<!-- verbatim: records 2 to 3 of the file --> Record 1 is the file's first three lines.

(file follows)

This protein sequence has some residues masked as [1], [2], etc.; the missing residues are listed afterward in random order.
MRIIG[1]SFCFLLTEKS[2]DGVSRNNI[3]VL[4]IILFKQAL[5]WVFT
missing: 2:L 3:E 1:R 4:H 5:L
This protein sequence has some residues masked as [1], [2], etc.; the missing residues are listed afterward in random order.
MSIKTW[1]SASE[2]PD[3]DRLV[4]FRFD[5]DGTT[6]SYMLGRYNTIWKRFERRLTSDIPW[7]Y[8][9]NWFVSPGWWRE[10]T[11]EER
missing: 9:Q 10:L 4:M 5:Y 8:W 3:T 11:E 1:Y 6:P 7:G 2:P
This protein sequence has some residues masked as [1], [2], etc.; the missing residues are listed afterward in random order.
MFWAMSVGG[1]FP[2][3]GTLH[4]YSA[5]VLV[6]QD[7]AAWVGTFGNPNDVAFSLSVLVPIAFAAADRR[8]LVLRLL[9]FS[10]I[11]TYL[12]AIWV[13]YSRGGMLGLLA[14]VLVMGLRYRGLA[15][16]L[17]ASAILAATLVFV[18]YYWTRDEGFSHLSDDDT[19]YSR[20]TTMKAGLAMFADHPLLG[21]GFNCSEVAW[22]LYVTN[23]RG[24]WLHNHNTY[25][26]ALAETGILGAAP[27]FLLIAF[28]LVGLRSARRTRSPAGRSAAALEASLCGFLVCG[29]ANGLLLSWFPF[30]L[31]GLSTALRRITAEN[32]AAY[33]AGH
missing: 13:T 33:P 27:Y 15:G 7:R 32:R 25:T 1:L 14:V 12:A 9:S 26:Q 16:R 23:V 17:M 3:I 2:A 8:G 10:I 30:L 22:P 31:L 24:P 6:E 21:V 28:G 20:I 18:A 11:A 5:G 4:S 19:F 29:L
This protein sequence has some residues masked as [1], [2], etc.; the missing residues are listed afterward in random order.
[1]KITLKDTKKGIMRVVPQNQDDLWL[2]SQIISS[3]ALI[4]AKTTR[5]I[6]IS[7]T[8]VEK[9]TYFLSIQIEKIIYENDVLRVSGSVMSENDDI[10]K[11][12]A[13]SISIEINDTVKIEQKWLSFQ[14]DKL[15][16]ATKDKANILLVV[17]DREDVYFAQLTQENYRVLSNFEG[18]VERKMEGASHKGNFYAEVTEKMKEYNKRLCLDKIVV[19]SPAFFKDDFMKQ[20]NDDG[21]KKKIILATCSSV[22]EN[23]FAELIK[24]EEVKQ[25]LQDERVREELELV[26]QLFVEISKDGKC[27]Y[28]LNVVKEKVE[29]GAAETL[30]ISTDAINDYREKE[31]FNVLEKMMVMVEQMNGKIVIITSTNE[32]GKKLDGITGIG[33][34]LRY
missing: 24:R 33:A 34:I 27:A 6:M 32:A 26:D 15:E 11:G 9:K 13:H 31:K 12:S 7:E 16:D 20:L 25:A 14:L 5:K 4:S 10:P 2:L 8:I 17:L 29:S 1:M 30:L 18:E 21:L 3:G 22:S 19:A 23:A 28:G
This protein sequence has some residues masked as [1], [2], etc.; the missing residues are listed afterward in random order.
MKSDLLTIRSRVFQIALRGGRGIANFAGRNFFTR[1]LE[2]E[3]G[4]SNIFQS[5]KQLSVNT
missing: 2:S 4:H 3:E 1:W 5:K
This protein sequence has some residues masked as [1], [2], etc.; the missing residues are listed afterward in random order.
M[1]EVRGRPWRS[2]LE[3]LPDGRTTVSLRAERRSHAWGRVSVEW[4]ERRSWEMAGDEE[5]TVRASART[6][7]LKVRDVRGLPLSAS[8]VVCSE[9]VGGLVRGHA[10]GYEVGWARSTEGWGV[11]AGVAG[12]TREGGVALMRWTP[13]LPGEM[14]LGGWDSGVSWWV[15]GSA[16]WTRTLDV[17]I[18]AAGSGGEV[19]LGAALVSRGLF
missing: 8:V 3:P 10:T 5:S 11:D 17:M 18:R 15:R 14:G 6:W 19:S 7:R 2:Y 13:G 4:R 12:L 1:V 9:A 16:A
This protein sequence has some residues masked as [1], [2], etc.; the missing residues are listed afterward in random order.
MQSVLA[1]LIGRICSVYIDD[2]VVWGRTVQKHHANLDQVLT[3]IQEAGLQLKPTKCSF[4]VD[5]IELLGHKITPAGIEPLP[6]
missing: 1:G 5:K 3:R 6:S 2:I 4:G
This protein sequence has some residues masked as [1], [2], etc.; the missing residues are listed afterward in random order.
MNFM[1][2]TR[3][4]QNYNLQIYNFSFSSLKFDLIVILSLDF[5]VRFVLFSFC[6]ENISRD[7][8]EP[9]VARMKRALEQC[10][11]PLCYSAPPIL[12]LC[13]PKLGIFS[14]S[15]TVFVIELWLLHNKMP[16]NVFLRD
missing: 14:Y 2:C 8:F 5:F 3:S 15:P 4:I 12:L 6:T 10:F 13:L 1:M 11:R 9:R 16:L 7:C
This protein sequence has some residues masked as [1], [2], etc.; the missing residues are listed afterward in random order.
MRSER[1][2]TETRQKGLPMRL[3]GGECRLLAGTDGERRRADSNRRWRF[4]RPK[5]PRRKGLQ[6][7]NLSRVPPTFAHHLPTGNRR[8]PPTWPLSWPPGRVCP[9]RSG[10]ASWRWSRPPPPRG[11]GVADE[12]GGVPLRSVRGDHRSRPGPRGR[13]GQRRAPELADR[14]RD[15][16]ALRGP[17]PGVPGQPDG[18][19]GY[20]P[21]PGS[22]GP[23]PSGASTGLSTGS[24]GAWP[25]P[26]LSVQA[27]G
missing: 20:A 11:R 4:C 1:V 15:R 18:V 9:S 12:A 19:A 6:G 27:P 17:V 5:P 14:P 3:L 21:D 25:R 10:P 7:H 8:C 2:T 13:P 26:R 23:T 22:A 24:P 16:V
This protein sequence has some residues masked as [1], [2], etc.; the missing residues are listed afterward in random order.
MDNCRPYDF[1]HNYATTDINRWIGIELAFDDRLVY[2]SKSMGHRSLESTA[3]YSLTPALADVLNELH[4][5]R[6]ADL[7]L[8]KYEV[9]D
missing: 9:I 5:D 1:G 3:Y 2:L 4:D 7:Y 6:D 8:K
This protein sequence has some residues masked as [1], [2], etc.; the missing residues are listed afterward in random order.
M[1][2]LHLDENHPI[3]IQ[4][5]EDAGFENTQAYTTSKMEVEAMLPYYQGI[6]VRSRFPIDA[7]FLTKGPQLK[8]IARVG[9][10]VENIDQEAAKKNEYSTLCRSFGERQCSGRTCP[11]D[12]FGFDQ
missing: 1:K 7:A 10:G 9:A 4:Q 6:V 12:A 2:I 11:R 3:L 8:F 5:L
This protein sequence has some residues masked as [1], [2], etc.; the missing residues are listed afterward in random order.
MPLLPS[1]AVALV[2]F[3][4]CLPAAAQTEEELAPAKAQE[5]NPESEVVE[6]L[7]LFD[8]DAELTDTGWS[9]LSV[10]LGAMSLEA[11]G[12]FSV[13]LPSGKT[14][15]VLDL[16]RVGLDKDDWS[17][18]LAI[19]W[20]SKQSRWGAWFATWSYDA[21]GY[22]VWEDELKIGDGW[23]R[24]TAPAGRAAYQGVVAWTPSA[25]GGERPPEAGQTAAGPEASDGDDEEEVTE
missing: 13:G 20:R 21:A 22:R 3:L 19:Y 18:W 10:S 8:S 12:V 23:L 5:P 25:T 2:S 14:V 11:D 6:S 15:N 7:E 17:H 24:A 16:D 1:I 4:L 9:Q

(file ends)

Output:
This protein sequence has some residues masked as [1], [2], etc.; the missing residues are listed afterward in random order.
MSIKTW[1]SASE[2]PD[3]DRLV[4]FRFD[5]DGTT[6]SYMLGRYNTIWKRFERRLTSDIPW[7]Y[8][9]NWFVSPGWWRE[10]T[11]EER
missing: 9:Q 10:L 4:M 5:Y 8:W 3:T 11:E 1:Y 6:P 7:G 2:P
This protein sequence has some residues masked as [1], [2], etc.; the missing residues are listed afterward in random order.
MFWAMSVGG[1]FP[2][3]GTLH[4]YSA[5]VLV[6]QD[7]AAWVGTFGNPNDVAFSLSVLVPIAFAAADRR[8]LVLRLL[9]FS[10]I[11]TYL[12]AIWV[13]YSRGGMLGLLA[14]VLVMGLRYRGLA[15][16]L[17]ASAILAATLVFV[18]YYWTRDEGFSHLSDDDT[19]YSR[20]TTMKAGLAMFADHPLLG[21]GFNCSEVAW[22]LYVTN[23]RG[24]WLHNHNTY[25][26]ALAETGILGAAP[27]FLLIAF[28]LVGLRSARRTRSPAGRSAAALEASLCGFLVCG[29]ANGLLLSWFPF[30]L[31]GLSTALRRITAEN[32]AAY[33]AGH
missing: 13:T 33:P 27:Y 15:G 7:R 32:R 25:T 1:L 14:V 12:A 9:S 26:Q 16:R 23:V 17:M 3:I 2:A 8:G 10:I 30:L 22:P 31:L 24:P 6:E 21:V 28:G 20:I 18:A 11:A 5:G 4:S 19:F 29:L